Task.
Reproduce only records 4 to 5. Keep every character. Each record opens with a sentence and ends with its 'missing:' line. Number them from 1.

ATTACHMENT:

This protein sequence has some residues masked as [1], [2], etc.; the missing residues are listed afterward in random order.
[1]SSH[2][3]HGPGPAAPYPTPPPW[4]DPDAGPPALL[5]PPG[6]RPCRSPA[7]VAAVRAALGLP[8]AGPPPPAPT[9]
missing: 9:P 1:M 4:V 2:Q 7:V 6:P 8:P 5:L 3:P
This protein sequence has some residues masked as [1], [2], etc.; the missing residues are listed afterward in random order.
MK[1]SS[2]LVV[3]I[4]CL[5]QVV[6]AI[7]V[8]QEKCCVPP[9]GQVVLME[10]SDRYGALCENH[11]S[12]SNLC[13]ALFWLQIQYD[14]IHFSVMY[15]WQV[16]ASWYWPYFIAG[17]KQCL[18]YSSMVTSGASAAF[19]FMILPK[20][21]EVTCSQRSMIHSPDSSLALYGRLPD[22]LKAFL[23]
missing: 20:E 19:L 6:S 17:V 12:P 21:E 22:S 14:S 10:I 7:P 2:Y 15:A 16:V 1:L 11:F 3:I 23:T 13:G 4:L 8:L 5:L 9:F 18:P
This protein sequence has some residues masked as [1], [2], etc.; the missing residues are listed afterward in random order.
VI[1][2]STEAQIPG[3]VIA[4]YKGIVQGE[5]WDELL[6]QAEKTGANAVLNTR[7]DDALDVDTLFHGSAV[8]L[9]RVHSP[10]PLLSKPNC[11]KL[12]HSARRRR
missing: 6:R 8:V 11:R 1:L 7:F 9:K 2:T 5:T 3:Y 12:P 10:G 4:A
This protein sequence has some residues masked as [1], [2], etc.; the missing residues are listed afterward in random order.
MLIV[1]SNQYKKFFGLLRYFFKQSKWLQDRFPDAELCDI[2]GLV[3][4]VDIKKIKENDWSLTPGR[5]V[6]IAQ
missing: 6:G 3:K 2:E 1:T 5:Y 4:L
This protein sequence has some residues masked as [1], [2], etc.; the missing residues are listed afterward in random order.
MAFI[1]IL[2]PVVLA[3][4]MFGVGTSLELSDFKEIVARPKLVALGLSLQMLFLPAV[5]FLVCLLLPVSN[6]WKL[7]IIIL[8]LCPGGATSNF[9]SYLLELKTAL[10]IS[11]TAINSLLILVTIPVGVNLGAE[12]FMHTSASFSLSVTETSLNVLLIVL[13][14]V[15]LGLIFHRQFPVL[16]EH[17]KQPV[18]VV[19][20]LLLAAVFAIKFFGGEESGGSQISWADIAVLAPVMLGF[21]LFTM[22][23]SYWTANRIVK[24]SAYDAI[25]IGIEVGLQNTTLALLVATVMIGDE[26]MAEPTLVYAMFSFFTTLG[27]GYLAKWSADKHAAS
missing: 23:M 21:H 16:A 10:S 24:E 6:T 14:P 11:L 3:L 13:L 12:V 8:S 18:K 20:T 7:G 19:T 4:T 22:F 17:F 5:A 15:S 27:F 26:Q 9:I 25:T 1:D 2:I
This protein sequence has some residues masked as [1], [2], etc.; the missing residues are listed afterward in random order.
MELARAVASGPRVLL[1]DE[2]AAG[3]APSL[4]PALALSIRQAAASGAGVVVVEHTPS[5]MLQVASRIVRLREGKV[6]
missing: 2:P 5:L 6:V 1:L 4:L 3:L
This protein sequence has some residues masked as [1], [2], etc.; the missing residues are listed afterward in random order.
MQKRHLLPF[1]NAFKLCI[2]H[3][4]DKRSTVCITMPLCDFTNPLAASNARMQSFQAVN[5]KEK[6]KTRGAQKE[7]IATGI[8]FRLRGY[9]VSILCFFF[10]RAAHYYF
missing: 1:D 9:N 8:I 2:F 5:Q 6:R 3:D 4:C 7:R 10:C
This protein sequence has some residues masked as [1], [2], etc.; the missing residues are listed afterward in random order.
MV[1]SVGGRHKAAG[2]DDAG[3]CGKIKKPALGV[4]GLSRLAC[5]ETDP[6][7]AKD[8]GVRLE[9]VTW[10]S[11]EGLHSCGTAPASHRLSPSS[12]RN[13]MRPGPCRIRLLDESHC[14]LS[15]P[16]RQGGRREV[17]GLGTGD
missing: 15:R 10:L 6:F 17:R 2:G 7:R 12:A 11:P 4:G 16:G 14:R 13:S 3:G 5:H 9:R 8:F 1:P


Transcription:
This protein sequence has some residues masked as [1], [2], etc.; the missing residues are listed afterward in random order.
MLIV[1]SNQYKKFFGLLRYFFKQSKWLQDRFPDAELCDI[2]GLV[3][4]VDIKKIKENDWSLTPGR[5]V[6]IAQ
missing: 6:G 3:K 2:E 1:T 5:Y 4:L
This protein sequence has some residues masked as [1], [2], etc.; the missing residues are listed afterward in random order.
MAFI[1]IL[2]PVVLA[3][4]MFGVGTSLELSDFKEIVARPKLVALGLSLQMLFLPAV[5]FLVCLLLPVSN[6]WKL[7]IIIL[8]LCPGGATSNF[9]SYLLELKTAL[10]IS[11]TAINSLLILVTIPVGVNLGAE[12]FMHTSASFSLSVTETSLNVLLIVL[13][14]V[15]LGLIFHRQFPVL[16]EH[17]KQPV[18]VV[19][20]LLLAAVFAIKFFGGEESGGSQISWADIAVLAPVMLGF[21]LFTM[22][23]SYWTANRIVK[24]SAYDAI[25]IGIEVGLQNTTLALLVATVMIGDE[26]MAEPTLVYAMFSFFTTLG[27]GYLAKWSADKHAAS
missing: 23:M 21:H 16:A 10:S 24:E 6:T 14:P 11:L 3:L 13:L 12:V 8:S 18:K 20:T 7:G 19:T 4:T 22:F 17:F 5:A 15:S 27:F 26:Q 9:I 25:T 1:D 2:I